There was no wild celebration, no chest blows. Mark Selby stepped out of his concentration silo and allowed himself clenched fists while the winning ball fell, the mission precisely completed. It was the night he became the four-time world champion in Crucible, when he joined Stephen Hendry, Steve Davis, Ronnie O’Sullivan and John Higgins in the elite class. But over the course of four convincing sessions, it was also a finalist in which the unshakable Selby showed why it’s impossible to defeat him when it really matters.
Selby has now won 17 of 18 major finalists since becoming world champion for the first time in 2014, a clinical series that Shawn Murphy could not stop with a defeat 18–15. It won’t go down like a heavy-scoring classic, with only five pods and countless 50 breaks breakdowns. But it was an unforgettable meeting of snooker styles, and even ideologies, between Selby’s pragmatism and Murphy’s dash, between a player who pushed back the crowd and another inviting them to enter, putting himself in the noise. The moment that summed up the split at 12-9 came, when Murphy came to the table and turned down a simple safety, and instead threw himself in the long, ambitious red that barely bothered the pocket. Selby cleared softly to go 9-13.
You can’t blame Murphy for using the entertaining snooker game that brought him to the final, for his reliance on the offensive instincts that propelled him to fame in 2005 when the pink-cheeked newcomer won the world title, shooting everything that could be geometrically disconnected. 22-year-old Murphy was irresistible that year, and it seemed impossible to imagine he could go so long without another world crown, but provocative bouts, like Judd Trump’s attack two years ago, tend to be the exception, not the rule. . Minimizing a competitor’s chances is usually more than just fabricating your own.
Selby wrapped up the world title on Monday, but actually won Sunday night in a spell that explained exactly why playing with him was a disciplinary experience. Selby won six of the last seven frames of the night; At one point, Murphy went an entire hour without putting on a ball. Selby gradually increased the pressure, both on the scoreboard and on the floor of the crucible, as the heat rose under the winding lights, like a form of very gentle psychological torture in which he wears the foundations a tie.
This would satisfy his best, scoring goals while gently removing his opponent’s sense of rhythm or timing until they finally got back to the table drunk. His decision making was almost flawless. It would be wrong to say he was defensive but Selby saved his best shots when the stakes were low. Like the moment he showed up on a Monday afternoon, when he was 11-8 late but 51 points late in the frame, he put a terrible red along the table before shooting meticulously in the black zone (very good moment, the BBC quickly did Putting it in place. Shortlist for filming the tournament) It looked like a marvel of intent, an announcement that he had taken full responsibility for the table, and although he couldn’t get the frame back, he posted successive breaks of 107, 54, and 50 to demand the next two and tighten his grip.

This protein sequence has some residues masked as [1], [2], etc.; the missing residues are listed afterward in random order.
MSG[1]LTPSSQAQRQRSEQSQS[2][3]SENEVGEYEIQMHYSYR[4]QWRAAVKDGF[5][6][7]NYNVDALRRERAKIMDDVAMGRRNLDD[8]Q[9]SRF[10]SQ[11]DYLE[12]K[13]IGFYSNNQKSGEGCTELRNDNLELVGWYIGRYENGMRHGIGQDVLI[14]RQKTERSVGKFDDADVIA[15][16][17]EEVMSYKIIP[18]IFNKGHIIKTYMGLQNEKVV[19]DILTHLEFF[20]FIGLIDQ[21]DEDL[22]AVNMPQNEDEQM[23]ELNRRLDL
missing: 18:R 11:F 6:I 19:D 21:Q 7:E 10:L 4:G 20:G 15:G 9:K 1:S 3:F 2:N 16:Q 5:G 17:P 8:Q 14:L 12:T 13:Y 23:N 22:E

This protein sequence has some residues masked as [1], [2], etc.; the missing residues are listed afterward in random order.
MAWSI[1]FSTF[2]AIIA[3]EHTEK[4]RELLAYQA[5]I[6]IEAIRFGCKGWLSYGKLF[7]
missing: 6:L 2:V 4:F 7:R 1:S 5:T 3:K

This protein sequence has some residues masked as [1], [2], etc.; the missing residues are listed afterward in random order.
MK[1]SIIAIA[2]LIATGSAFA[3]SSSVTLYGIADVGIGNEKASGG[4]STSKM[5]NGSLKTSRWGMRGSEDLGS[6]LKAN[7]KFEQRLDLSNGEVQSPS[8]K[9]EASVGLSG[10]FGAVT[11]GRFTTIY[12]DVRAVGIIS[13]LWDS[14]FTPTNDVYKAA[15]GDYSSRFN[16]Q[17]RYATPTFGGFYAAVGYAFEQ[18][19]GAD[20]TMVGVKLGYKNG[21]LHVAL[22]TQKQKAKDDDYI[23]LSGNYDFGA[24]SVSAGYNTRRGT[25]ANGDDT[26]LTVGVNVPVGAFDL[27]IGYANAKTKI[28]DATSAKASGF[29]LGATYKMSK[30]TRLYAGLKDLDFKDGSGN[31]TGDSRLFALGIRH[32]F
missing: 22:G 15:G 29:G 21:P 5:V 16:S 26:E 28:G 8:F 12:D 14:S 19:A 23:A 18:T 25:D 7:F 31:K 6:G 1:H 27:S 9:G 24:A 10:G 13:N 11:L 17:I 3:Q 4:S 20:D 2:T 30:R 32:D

Murphy was always bursting with life and came in dramatic bursts, such as his brilliant break when he fell 13-9 which ended his left hand, as he rolled the ball off the pillows at impossible angles to delight the crowd in full force. But his moments of jubilation were met with impenetrable calm: Selby took the next frame to bear the 11-14 advantage in the last session.
When they came back he moved on to 15-11 before Murphy brilliantly shed 15-12. They swapped the next two frames before Selby reached a beautifully made fracture of 120, the highest in the Final, to take him inside a cup. Murphy responded with centuries in streak on his own to reduce the deficit to 17-15, but only delayed his defeat as Selby won with a tactical final frame, the kind he enjoys. Murphy’s last shot was a gritty but extremely dangerous red down the rail that was left seated at jaws.
For Murphy, losing the third final since his only world title 16 years ago will be a source of encouragement, a sign that he is back near his best after a few years of rest. He is 38 years old and more opportunities will come, but based on this evidence, he will need to be near-perfect to break the symmetry of granite in the first degree of the game. For Selby, a relentless show added his name to the elite squad of Crucible champions four times in yet another night of quiet contentment, wrapping up another matchless final, and yet another painter’s victory over the potters.